Steffin Oghene talks tequila at El Fortaleza, one of the distilleries visited on a tour of the region
“Keep your friends close and you enemies closer,” jokes the Sauza tour-guide as we enter the tequila brand’s off-site walled garden through a door on the only side not overlooked by Jose Cuervo’s looming production plant. It was, of course, an innocuous remark, by way of explanation for a somewhat curious geographical arrangement.
But for a category such as tequila, mainly made up of distilleries dotted around the agave regions of the Tequila Valley and Highlands (Los Altos) in Jalisco, geographical closeness is not the only necessity. To break past the ‘shot’ and ‘shooter’ reputation and enjoy real success beyond the US frontier – where an estimated 50% of its volume is consumed – is essential. To achieve that end, tequila’s many parts will have to think and act more collectively.
But back to Sauza's garden (below). “We” are a group of international bartenders and journalists on tour in tequila town, hungry for tequila knowledge, and latterly tacos. But this is no Tequila Chamber (CNIT)-sponsored trip, nor is it Beam’s hard-earned coin that brought us – it was in fact the Tahona Society, which, when all is said and done, is run and funded by Pernod Ricard.
The Tahona Society tour takes a break in Sauza's garden
How often does that happen? That one multinational leads a posse of bottle-buyers and pen-slingers into another multinational’s saloon? An act like that deserves a doff of any man’s sombrero.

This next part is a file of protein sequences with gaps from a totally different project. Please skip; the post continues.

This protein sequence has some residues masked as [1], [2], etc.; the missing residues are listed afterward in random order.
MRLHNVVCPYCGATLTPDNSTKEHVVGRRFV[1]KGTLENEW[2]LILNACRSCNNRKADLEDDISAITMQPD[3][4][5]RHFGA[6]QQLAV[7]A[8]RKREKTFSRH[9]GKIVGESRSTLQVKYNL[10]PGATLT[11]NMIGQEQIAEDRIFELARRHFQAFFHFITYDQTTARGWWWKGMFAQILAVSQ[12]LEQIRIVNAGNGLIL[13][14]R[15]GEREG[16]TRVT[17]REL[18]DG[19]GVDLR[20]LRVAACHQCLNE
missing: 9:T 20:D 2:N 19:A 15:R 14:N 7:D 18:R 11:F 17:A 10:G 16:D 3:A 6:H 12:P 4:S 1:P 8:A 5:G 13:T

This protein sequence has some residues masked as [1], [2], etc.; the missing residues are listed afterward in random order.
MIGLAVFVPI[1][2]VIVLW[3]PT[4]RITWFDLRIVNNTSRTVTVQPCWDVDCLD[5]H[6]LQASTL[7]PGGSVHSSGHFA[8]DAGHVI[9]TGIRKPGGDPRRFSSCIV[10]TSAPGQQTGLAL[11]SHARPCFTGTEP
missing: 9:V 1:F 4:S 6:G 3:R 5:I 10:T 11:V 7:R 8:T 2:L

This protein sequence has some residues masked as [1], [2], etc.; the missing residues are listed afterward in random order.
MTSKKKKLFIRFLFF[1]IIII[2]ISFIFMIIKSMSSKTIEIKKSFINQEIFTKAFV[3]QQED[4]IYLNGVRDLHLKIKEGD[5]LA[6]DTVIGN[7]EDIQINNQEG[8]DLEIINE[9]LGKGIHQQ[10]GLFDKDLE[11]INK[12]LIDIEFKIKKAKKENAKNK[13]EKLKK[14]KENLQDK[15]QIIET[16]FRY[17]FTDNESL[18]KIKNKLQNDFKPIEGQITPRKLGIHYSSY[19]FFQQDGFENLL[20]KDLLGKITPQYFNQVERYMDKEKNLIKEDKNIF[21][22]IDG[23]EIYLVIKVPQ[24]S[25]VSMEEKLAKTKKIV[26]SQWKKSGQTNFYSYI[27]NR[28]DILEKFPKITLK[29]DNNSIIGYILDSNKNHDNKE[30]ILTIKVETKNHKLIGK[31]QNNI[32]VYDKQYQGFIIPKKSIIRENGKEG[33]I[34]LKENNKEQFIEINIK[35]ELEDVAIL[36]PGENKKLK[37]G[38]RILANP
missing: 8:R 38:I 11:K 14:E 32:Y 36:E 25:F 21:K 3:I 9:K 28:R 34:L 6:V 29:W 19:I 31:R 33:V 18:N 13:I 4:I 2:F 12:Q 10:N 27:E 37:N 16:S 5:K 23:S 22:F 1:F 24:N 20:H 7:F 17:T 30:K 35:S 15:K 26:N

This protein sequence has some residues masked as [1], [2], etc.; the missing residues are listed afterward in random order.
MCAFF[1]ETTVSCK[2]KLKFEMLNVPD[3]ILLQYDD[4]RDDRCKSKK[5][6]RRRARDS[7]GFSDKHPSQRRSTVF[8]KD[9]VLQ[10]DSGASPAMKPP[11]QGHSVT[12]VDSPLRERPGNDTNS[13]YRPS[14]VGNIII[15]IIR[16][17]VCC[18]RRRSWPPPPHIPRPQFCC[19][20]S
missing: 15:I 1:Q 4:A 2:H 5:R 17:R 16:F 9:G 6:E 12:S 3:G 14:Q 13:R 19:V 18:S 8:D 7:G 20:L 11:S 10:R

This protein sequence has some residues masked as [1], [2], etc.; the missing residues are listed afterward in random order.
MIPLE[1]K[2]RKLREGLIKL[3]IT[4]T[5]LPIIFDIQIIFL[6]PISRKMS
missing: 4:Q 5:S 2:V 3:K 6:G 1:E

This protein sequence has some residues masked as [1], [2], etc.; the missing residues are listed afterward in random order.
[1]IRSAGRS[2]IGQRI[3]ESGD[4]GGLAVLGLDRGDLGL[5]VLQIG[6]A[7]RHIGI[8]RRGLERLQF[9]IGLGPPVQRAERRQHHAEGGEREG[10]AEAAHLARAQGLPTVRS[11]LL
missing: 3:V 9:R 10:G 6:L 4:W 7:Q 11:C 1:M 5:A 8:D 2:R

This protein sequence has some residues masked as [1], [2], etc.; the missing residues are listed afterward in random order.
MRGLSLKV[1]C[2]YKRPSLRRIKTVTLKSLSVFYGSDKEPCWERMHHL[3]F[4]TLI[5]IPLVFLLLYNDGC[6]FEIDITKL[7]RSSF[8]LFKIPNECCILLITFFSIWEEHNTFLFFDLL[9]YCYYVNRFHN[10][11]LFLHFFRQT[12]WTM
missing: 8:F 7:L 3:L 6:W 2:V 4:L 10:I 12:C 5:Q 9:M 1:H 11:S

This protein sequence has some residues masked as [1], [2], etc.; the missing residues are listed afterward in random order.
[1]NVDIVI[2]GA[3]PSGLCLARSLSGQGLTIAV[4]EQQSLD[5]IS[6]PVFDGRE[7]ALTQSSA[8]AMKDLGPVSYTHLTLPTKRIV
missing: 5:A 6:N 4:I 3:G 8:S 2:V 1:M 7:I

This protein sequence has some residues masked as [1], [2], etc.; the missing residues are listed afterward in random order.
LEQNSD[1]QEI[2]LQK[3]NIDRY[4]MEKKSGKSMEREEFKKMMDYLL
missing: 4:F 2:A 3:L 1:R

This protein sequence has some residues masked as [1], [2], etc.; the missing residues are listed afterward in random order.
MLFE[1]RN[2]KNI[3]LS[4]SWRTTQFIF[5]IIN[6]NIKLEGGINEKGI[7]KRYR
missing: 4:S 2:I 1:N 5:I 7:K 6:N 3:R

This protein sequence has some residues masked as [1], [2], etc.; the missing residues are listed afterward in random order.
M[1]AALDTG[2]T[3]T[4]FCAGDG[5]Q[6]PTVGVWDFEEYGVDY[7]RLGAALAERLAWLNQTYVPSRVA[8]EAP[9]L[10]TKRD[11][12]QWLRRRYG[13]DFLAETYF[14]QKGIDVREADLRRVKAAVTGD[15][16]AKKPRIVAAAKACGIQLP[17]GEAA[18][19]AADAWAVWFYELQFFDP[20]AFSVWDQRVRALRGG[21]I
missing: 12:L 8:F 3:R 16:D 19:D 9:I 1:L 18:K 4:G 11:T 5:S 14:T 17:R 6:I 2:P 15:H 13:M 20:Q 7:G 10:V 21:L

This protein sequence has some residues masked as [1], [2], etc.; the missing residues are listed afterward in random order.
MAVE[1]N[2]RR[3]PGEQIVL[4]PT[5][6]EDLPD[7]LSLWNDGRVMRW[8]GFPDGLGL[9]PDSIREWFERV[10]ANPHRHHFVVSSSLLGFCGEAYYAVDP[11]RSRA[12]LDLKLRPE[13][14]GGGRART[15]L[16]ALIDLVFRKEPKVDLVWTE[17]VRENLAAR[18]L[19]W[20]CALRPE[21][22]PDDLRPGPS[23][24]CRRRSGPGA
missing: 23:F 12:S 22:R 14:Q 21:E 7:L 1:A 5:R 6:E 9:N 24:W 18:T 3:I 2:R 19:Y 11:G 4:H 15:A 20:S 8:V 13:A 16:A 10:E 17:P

The society was formed by the late Henry Besant (right) and the now Bali-based Dre Masso to offer an unbranded tequila experience - a society that educates rather than indoctrinates.
In Besant and Masso’s absence, the good work continues, headed up by the newly appointed [Sasha] Alexander Gorokhovsky. But, as the recent Tahona Society Cocktail Competition and week-long trip to Tequila bore witness, it is the alumni of Green and Red [Besant and Masso’s former London tequila bar] that carry with them the society’s soul. The knowledgeable and personable pair of Steffin Oghene (top) and Matthias Lataille (bottom right) - not forgetting part-time side-kick but full-time legend Ramon ‘El Tigre’ Ramos (bottom left) - offer an authentic experience, predicated on independent thought, not brand-driven drivel. They will be crucial to the Society’s ongoing success.
But the organ grinders way up high in the chambers of Pernod Ricard towers must take their share of the black slaps, for presenting a picture of the world that isn’t just Planet Pernod.
The drinks industry is a vibrant, busy place and single brands do not make categories. This indeed, is an open-minded, sophisticated approach that many groups could learn from.
Someone once said there is no true altruism – and they were right - the Tahona Society would be a costly exercise if it was not at all self-serving. Pernod’s tequila brand Olmeca grew 14% in revenue during the 2012/2013 financial year - so it seems to be working. But the tequila category must, and does, come first for the Tahona Society, especially when there is so much work still to be done.
So here’s hoping the Tahona Society continues to grow, but also stays very much the same.